Utility Service Tenants Rights Act
Authored By: Northwestern Legal Services
If your landlord pays the utility bills, but stops making payment to a utility company, a law called the Utility Service Tenants Rights Act requires the utility company to give you a chance to stop your utility service from being discontinued
[A utility includes the gas and electric companies, and most municipal water/sewer authorities (service must be provided beyond the municipalities' corporate limits), but not to Rural Cooperatives.]
The utility company must give your landlord at least 37 days notice that it will be turning off service. The utility company has to notify you of the proposed termination within seven (7) days of the termination notice to the landlord. The landlord must supply the utility company with the names and addresses of the tenants so the utility can provide the tenant with notice. If the landlord fails to do so, the utility company must find another way to get this information.
A utility company cannot turn off your utility service without first giving you at least 30 days prior notice.
The notice you receive must contain the following information:
- the date they gave you the notice,
- the date on or after which they will turn off your utility service,
- how you can stop the service from being terminated,
- the landlord's bill for the last 30 days of service, and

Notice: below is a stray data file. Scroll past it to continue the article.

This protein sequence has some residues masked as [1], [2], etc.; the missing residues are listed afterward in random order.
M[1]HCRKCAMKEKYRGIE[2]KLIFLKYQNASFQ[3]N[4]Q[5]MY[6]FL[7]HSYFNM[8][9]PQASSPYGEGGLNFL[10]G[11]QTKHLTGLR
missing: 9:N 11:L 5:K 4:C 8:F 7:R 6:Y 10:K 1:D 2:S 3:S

- a telephone number at the utility company where you may call for an explanation of your rights. The notice should have a bill for the previous 30 days of service attached. If you pay this amount directly to the utility company, they cannot stop service to your home. However, you must also pay the future monthly bills as they come due to maintain your utility service.
You have the right to deduct your payments to the utility company from your future rent payments. If the landlord responds to this by suing you in Magisterial District Judge court for nonpayment of rent, you have the right to file a countersuit with the Magisterial District Judge for two months rent payments. For example, if your normal rent is $300 per month, you can countersue the landlord for $600.
Contact your local legal services for further assistance. Finally, if the utility company shuts off your utility service without first giving you the proper notice, you may contact the Office of Consumer Protection at (814) 871-4371 or 1-800-441-2555 for help in enforcing the law.
We have attempted to insure the accuracy of the information in this pamphlet at the time it was created or revised. However, the law does change, sometimes quickly and unexpectedly. Therefore, you should consult an attorney before taking or refraining from any action based on the information in this pamphlet.